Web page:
AUSTIN, Texas — The Institute of Transnational Law at The University of Texas at Austin has reached an agreement with Rutledge Cavendish to launch a new series of textbooks and monographs on foreign and transnational law. This is the first time that The University of Texas acquires a law series of its own. The series was authorized by Dean (now President Bill Powers) and is supported by a grant made by the M. D. Anderson Foundation of Houston to UT’s Institute of Transnational Law, following an initiative taken by Mr Gibson Gayle.
The series will be known as the UT Studies in Foreign and Transnational Law. The first two titles which will appear in February 2006 are The French Civil Code by Jean-Louis Halperin, and translated by Tony Weir and Judicial Recourse to Foreign Law: A New Source of Inspiration? by Sir Basil Markesinis and Dr. Jörg Fedtke. Markesinis holds the Jamail Regents Chair in Law at UT Law and Fedtke is a visiting professor at the Law School. Professor Halperin is a professor at the prestigious École Normale Supérieure, one of the famous “Grandes Écoles” of France.
Judicial Recourse to Foreign Law began life as the Eason Weinmann Lecture delivered by Sir Basil Markesinis at the Tulane Law School in March 2005 under the title "The Judge as Comparativist." Covering for the first time private as well as public law, Judicial Recourse to Foreign Law analyses in great detail court decisions and literature from the United States, the United Kingdom, Germany, France, Italy, South Africa, Canada, and the European Union in order to determine the approach judges take in the use of comparative law. Drawing on this material, the author, joined by Dr. Jörg Fedtke, seeks to find common ground between radically differing views about the desirability of judicial discourse across national borders and to present a methodological framework within which foreign law can make a meaningful contribution to the world of legal practice.
The French Civil Code charts the formation of the French Civil Code, examining both the public and private effects. It analyses the Code using contemporary and modern sources, including a very beautiful and concise extract from H. A. L. Fisher’s History of Europe which gives an English historian’s appraisal of Napoleon’s contribution to the Code civil. It has been translated into English by Tony Weir, Fellow of Trinity College, Cambridge.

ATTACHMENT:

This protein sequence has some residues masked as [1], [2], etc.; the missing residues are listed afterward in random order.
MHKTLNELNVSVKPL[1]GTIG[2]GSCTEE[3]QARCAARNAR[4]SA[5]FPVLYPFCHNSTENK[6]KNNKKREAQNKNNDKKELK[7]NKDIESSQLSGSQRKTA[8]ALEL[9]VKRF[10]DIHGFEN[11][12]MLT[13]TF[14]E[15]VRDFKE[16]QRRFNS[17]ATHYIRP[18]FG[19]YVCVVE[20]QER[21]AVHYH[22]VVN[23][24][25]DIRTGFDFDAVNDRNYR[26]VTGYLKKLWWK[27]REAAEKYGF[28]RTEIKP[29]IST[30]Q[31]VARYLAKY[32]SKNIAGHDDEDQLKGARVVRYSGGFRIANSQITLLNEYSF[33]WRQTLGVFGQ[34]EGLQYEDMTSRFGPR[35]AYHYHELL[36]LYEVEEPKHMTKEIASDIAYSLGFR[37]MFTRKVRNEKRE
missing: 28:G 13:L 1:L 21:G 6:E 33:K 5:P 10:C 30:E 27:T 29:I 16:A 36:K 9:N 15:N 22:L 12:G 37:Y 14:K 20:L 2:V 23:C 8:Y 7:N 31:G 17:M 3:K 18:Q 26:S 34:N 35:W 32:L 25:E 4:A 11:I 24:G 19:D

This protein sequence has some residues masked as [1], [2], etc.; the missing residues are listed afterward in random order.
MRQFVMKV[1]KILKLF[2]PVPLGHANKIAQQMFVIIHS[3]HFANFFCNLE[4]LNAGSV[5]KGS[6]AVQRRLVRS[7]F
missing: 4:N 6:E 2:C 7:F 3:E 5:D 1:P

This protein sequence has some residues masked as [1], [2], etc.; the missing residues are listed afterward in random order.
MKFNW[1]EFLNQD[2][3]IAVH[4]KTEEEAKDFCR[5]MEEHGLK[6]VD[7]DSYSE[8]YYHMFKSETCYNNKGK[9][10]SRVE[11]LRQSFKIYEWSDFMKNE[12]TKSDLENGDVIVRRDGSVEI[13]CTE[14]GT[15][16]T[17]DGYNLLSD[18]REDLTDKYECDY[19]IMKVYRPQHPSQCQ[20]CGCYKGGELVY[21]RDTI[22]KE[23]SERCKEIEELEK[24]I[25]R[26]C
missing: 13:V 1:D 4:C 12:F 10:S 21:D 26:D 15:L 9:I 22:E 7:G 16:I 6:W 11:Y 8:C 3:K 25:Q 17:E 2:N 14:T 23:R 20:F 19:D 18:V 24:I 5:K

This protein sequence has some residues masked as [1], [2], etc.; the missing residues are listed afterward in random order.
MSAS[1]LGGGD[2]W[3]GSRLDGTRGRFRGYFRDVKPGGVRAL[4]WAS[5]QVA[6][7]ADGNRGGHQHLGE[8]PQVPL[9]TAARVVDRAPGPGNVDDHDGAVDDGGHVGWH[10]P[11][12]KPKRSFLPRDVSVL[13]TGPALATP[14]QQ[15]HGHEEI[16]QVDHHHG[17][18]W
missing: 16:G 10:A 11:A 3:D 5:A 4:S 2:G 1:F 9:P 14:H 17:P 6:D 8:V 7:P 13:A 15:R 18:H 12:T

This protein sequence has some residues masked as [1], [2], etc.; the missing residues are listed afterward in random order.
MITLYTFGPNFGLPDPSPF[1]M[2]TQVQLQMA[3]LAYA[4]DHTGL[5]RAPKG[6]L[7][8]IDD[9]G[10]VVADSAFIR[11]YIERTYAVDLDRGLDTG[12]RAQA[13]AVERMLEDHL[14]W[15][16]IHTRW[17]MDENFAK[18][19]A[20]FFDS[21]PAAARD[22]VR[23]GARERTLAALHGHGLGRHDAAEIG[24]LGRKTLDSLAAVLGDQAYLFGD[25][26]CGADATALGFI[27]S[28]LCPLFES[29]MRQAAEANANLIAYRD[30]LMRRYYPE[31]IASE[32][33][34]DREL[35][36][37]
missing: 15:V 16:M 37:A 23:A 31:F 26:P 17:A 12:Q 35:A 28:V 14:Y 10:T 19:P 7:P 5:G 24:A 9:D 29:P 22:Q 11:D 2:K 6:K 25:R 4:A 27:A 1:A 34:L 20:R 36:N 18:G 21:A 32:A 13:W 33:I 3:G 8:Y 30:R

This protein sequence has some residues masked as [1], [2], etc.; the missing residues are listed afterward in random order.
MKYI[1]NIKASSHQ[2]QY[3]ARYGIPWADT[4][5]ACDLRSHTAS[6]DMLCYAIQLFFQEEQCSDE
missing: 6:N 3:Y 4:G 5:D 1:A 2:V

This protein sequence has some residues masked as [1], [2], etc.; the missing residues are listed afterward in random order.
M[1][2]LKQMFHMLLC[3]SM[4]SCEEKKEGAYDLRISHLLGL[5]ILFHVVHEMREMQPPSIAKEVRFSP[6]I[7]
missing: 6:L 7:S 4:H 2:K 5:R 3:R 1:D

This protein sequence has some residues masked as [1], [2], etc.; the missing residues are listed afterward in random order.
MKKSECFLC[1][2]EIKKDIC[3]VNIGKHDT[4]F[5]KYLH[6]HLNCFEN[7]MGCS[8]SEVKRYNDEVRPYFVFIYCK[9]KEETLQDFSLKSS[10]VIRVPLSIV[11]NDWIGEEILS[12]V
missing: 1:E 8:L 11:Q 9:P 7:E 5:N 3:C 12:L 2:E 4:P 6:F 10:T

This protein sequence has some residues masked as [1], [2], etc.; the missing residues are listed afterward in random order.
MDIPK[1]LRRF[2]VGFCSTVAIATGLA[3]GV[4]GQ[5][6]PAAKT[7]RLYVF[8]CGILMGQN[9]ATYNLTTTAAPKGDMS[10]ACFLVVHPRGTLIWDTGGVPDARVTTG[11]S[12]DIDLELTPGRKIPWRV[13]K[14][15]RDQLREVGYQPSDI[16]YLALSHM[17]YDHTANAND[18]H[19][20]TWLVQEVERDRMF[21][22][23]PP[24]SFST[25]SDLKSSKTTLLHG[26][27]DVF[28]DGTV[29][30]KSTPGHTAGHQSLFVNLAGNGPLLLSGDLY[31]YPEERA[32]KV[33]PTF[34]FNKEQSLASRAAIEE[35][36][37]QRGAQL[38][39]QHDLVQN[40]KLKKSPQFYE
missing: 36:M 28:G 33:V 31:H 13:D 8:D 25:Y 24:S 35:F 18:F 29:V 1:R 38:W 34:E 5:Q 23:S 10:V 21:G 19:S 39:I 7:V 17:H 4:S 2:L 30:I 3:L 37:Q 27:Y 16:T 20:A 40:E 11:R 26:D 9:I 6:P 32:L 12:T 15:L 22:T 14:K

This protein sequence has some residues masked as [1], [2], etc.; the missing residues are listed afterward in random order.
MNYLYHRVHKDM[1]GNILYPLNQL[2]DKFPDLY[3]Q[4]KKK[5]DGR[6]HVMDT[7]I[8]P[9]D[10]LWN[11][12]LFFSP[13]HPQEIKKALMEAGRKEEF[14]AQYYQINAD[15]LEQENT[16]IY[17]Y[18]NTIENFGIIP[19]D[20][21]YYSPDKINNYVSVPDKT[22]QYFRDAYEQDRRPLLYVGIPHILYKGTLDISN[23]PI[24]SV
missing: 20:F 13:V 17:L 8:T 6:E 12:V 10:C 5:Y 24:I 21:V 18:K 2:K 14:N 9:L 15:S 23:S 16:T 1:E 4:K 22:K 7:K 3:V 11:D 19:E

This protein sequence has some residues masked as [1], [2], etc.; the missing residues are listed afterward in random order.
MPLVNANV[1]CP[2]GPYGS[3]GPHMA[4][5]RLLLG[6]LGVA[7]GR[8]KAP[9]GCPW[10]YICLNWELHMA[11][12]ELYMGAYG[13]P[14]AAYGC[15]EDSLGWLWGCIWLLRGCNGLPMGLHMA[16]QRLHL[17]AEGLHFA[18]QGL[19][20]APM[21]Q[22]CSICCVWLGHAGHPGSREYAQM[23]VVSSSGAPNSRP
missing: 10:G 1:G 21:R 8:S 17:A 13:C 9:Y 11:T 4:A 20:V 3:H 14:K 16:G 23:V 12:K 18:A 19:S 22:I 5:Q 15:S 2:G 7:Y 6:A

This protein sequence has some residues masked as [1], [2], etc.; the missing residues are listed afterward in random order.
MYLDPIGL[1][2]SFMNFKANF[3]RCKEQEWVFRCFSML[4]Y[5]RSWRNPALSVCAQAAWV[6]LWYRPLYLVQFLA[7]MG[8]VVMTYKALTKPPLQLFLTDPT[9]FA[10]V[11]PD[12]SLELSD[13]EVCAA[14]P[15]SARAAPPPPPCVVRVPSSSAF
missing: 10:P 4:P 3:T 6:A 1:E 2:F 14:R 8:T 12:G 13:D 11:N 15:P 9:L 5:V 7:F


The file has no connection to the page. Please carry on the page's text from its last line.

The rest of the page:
The next two books in the series will by Ambassador Alain Plantey, former President of the French Academy and Justice at France’s Supreme Administrative Court. Its title is International Negotiations. The fourth book will be Professors Alpa and Zenokovitch (both of the University of Rome) entitled Elements of Italian Private Law. Four more books are in various stages of preparation and should follow at regular intervals.
Sir Basil and Dr Fedtke will be the editors of the series and are interested to consider proposals from potential authors willing to contribute to the subject matter covered by the series.
About the Institute for Transnational Law:
UT's Institute for Transnational Law was set up by the Law School to enhance the teaching and research of foreign and comparative law at UT, to help build international contacts for the Law School, and to increase student exchanges between UT and other major law schools.
Center Web site: http://www.utexas.edu/law/academics/centers/transnational/